Free Training For Foster Parents in NJ Means Better Care For Foster Children in the State
When we started back in the early ’70s, there was no free training for foster parents in NJ offered or required by the State, nor paid training for that matter. But then, just like now, foster parents were taking children into their home who had experienced abuse and neglect, or had serious medical issues. Foster parents wanted to help the kids – and wanted help helping the kids – but there wasn’t anything “official” available. Many foster parents took trainings in one parenting skill or another from various sources, but there was no consistency. If you lived in Essex County, for instance, you might be doing something totally different than a foster parent in Mercer County. We’ve come a long way since then! (Click to learn more about currently offered free foster parent training in NJ.)
When we started the NJFPA, now known as FAFS, we knew we wanted to make free training for foster parents readily available and that we wanted to make it consistent throughout New Jersey. We also knew we wanted a foster parent to provide and present the training. We told DYFS (now DCP&P), “We have a foster parent that is very knowledgeable and knows a lot about training, and we would like that person to be in charge of the training.” Back then, we were met with some resistance – not so much to the training itself, but to having a foster parent in charge. But we told them, “I think they (the foster parents) want that, and that’s what we’re going to have to get.” Continue reading →
Milestones in Foster Care History in NJ – The 1970s – Foster parents Sue and Bernie Dondiego and Hattie Talley go from a kitchen table with just the 3 of them to a statewide meeting of concerned foster parents after forming the New Jersey Foster Parent Association (NJFPA), known today as Foster and Adoptive Family Services (FAFS).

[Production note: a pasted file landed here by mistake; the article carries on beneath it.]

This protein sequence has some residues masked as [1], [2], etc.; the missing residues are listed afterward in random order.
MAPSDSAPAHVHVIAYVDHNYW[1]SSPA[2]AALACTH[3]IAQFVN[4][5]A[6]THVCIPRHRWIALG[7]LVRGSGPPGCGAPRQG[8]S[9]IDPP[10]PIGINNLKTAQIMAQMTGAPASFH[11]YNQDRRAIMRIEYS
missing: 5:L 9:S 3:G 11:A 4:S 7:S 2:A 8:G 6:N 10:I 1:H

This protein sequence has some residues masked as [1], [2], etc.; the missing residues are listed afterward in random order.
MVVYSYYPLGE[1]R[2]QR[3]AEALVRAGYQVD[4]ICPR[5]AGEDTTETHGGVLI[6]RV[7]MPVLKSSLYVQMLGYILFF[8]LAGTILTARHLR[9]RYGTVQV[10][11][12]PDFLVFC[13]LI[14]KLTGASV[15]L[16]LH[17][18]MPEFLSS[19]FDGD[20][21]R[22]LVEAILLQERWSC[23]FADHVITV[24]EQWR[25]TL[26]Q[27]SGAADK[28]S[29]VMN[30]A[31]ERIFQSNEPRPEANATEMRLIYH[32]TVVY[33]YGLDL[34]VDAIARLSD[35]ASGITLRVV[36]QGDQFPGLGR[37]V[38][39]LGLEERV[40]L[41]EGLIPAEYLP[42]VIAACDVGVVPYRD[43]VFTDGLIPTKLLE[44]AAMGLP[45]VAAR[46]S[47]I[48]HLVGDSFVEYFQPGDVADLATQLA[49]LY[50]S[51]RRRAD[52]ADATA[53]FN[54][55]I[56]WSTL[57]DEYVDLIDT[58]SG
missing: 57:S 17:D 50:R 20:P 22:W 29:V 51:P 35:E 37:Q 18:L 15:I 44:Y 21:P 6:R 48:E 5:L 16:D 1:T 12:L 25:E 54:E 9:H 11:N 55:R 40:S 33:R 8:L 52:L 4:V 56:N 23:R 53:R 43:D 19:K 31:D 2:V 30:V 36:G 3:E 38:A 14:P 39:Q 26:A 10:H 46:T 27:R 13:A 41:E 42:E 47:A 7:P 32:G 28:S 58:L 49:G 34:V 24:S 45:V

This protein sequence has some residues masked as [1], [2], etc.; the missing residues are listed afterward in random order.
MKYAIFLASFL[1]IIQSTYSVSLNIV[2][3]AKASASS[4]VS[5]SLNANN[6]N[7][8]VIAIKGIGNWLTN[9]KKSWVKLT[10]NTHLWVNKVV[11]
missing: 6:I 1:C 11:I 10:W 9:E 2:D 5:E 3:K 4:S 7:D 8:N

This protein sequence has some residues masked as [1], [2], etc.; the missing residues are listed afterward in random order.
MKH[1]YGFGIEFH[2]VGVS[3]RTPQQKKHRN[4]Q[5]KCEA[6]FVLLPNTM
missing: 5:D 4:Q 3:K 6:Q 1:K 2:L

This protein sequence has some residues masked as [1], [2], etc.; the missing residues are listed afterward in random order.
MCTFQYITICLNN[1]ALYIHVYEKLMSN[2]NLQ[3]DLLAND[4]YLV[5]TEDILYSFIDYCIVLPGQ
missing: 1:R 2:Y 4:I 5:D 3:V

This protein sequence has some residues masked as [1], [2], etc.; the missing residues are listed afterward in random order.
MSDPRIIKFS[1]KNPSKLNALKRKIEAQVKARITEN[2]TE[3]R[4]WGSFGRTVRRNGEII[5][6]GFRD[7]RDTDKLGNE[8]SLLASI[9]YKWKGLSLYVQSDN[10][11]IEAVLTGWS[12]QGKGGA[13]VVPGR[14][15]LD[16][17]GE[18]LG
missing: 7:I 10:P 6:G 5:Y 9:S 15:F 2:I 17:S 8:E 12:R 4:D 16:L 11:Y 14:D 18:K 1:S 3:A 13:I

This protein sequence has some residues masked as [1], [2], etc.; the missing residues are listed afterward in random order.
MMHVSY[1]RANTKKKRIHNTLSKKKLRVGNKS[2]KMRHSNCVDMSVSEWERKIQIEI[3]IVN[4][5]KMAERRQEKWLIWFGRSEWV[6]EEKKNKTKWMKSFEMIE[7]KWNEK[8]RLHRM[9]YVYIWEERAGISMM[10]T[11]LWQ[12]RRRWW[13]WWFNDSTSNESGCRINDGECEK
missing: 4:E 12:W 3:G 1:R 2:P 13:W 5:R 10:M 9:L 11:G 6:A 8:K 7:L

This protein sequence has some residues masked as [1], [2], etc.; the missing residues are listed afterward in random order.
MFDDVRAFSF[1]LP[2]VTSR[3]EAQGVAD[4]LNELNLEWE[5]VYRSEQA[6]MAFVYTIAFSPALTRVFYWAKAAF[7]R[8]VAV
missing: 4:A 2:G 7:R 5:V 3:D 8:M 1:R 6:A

Milestones in Foster Care History in NJ – The 1970s – Memories of the NJFPA’s First Meeting at the Shiloh Baptist Church
What I remember most about that first meeting is how many people showed up, because it was only by word of mouth. At that time, we had no other way of getting the word out. We didn’t know who was who really. We knew some people, and we said if you know any foster parents, tell them to come. We told all the people we knew and they all brought people. We always had good meetings in the counties. We had a lot of representation. I would say, out of the twenty counties, we had at least twelve counties. Some were more strong then others. Middlesex was strong because we were from there, Burlington was strong because of Hattie, Camden was strong and Newark was strong – and Jersey City was strong. Some of the foster parents who came to that first meeting are still fostering today! Continue reading →
Milestones in Foster Care History in NJ – The 1970s – Foster parents Sue and Bernie Dondiego and Hattie Talley sit at a kitchen table and discuss issues facing foster parents and how to work together to bring about positive change for the children in their homes. They create the New Jersey Foster Parent Association (NJFPA), known today as Foster and Adoptive Family Services (FAFS).
Milestones in Foster Care History in NJ – The 1970s – Meeting with Hattie Talley and the Formation of the New Jersey Foster Parent Association
When we met at that kitchen table back in the early ’70’s, it was just a few foster parents talking. Hattie Talley, who went on to form the organization with us, Carol, and ourselves. We were just telling war stories like we always did. But then Hattie said, “This is how it’s always going to be if we don’t help one another. We have to support one another and reach out to one another.” And that’s how it started that day. Continue reading →
History shows the early 1970s were a challenging time for foster parents in New Jersey. At the start of the decade, there was no local organization for foster parents to join to get support, advise them on advocating for foster children, or even provide training on parenting abused and neglected children and teens. This all began to change in 1972 when a few foster parents met and came to a conclusion.
“Someone has to stand up for the foster children. If not the foster parents, then who?”